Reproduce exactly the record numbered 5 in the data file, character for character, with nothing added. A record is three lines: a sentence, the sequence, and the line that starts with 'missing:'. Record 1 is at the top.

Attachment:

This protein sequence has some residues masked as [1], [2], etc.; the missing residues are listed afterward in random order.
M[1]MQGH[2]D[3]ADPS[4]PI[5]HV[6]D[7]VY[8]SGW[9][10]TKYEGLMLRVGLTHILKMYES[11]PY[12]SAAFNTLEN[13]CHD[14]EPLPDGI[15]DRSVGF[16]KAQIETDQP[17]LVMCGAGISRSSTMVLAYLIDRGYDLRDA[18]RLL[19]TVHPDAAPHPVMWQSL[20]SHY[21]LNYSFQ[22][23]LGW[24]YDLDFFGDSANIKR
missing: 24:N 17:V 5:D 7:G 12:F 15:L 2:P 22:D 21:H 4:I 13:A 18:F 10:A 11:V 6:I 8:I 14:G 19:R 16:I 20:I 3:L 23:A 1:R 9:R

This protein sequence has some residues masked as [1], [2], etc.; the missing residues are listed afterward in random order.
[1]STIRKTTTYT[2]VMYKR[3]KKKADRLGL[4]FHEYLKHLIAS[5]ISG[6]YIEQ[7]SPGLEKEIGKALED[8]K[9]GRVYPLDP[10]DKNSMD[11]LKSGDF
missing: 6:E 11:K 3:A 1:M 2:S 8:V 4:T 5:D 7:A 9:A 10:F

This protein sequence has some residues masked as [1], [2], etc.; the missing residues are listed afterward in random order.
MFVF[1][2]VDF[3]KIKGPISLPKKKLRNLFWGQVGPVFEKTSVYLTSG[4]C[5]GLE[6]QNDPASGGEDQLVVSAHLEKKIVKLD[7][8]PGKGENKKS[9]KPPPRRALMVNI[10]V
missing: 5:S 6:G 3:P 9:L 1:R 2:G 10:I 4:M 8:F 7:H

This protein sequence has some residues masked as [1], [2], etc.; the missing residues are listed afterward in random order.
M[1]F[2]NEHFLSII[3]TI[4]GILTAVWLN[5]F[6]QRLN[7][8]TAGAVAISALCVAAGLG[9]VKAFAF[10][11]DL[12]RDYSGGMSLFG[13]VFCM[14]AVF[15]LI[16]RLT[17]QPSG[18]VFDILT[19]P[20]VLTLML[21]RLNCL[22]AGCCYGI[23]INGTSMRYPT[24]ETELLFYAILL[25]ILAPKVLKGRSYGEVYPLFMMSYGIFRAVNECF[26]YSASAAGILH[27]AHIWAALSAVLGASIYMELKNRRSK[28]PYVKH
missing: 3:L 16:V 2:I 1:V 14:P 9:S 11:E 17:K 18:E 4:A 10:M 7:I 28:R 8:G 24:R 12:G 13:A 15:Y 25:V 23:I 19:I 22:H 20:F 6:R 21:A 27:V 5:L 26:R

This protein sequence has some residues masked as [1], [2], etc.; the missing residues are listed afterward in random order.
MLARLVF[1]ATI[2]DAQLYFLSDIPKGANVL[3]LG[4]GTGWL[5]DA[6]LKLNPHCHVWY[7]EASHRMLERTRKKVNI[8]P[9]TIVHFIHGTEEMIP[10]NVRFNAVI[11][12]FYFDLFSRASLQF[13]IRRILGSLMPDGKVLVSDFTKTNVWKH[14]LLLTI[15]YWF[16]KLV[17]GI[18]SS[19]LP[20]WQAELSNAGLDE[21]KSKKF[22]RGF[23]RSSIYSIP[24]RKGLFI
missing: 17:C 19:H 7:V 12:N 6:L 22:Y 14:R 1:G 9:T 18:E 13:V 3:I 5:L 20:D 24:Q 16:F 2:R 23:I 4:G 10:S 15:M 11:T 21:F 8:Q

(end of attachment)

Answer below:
This protein sequence has some residues masked as [1], [2], etc.; the missing residues are listed afterward in random order.
MLARLVF[1]ATI[2]DAQLYFLSDIPKGANVL[3]LG[4]GTGWL[5]DA[6]LKLNPHCHVWY[7]EASHRMLERTRKKVNI[8]P[9]TIVHFIHGTEEMIP[10]NVRFNAVI[11][12]FYFDLFSRASLQF[13]IRRILGSLMPDGKVLVSDFTKTNVWKH[14]LLLTI[15]YWF[16]KLV[17]GI[18]SS[19]LP[20]WQAELSNAGLDE[21]KSKKF[22]RGF[23]RSSIYSIP[24]RKGLFI
missing: 17:C 19:H 7:V 12:N 6:L 22:Y 14:R 1:G 9:T 18:E 13:V 3:I 5:L 20:D 24:Q 16:F 2:R 23:I 4:G 10:S 15:M 11:T 21:F 8:Q